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Art: Life in a box with Nicky Watts

Nicky Watts
Nicky Watts

As we head out to face the world, our invisible force field slips into place, steeling our nerves and prepping us for the conflict of the challenging social interactions we will face. How thick the force field is depends on how comfortable we are with socializing. For performance artist Nicky Watts, her shield was so thick she found it had become debilitating -- so she opted to manifest it into the physical world, constructing a clear acrylic box and wearing it on her head.

“The box is about my refusal to connect with people on a meaningful level,” she explained to the audience assembled for her artist talk Thursday night at Brett Wesley Gallery.

Going out in public with a box-head creates a visible layer of social isolation, which may seem antithetical to working through isolation issues. Wanting to connect with others, why emphasize the disconnect? However, the spectacle of a person walking around wearing a box naturally draws a lot of attention, and people want to know why. Interaction is forced rather than avoided.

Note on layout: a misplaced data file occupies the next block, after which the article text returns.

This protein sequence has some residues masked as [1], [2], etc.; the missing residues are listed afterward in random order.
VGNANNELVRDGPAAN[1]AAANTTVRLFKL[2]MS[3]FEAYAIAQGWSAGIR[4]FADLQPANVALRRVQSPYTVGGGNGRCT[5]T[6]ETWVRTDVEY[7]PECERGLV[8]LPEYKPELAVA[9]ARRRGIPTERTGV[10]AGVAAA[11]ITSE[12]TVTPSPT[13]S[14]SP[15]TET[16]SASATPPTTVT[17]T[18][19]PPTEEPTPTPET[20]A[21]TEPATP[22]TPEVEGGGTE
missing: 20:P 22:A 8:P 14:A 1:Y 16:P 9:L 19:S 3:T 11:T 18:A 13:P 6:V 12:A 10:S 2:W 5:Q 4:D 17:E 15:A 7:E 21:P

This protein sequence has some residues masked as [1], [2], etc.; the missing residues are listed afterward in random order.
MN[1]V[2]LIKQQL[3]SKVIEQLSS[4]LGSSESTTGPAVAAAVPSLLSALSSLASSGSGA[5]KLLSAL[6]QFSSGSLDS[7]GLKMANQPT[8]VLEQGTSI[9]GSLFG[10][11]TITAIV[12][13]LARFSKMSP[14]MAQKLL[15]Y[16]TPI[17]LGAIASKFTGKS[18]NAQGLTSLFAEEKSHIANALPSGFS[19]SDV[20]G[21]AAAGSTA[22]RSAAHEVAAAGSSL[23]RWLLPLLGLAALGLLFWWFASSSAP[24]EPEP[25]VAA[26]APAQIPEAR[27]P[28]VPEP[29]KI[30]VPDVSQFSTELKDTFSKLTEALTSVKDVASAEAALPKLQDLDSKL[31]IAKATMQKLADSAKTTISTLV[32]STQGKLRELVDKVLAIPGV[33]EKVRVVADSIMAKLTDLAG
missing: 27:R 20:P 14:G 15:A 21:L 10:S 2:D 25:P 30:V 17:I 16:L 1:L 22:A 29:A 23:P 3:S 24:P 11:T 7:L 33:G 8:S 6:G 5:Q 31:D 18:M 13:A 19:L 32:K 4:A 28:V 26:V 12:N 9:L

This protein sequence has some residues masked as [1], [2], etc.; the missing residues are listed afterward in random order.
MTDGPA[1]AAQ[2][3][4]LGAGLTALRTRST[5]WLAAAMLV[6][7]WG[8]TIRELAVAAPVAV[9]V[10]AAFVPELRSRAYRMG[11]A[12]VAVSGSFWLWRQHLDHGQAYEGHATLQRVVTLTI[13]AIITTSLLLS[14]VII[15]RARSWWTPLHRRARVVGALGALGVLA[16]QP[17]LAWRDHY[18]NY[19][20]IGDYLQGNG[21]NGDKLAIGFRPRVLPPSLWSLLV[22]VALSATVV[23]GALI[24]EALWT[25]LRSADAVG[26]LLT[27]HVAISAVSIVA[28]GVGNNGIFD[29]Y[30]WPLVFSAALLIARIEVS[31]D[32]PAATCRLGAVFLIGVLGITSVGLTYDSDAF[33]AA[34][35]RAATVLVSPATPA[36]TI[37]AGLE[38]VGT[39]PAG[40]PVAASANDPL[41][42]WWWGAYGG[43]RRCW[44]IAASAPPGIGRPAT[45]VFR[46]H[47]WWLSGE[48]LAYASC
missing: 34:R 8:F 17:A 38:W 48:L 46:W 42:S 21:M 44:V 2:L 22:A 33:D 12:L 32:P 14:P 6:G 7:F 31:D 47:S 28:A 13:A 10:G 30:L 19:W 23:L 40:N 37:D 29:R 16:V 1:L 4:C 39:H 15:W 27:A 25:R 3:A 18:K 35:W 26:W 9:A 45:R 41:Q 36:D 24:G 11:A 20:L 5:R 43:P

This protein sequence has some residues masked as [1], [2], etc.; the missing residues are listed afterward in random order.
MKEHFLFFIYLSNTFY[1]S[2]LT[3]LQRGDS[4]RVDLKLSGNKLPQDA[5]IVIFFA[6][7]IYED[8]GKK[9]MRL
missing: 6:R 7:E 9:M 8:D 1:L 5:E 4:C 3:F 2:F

Watts credits a rough childhood with initiating her social anxieties. “My family is a brawl!” she said, recounting the tale of a family birthday party ending in fisticuffs between an uncle and stepfather, a broken knee, jaw and the police. The troubled youth lead to increasing distrust of others, substance abuse and antisocial tendencies, all pushing Watts to hide from social situations rather than face negative interactions.

“I could keep being violent and mean and on drugs and drink way too much that I don’t know anything anymore, or I could hide,” Watts said. Hearing these words tumbling from the petite strawberry blonde wearing cheery red spectacles beneath her box, smiling and cracking jokes in front of us, made the cascading dark phrases all the more strange and unreal. “And that’s what I did. I hid,” she continued. “That’s what I’ve fallen into. That’s what I did when I moved to LA, I hid. That’s what I’ve done when I had conflict here in Las Vegas, I hid. That’s exactly what I don’t want to do. I have to wear a box on my head to not do what I don’t want to do.”

Watts has committed herself to doing her thing -- part self-therapy, part performance art -- in 30 cities; she'll work out which cities and the length of her journey as she goes along. Her tour began last month with a 14-day performance in Los Angeles. Friday, she planned on a Greyhound for Florida, vowing not to remove the box for the entire bus ride.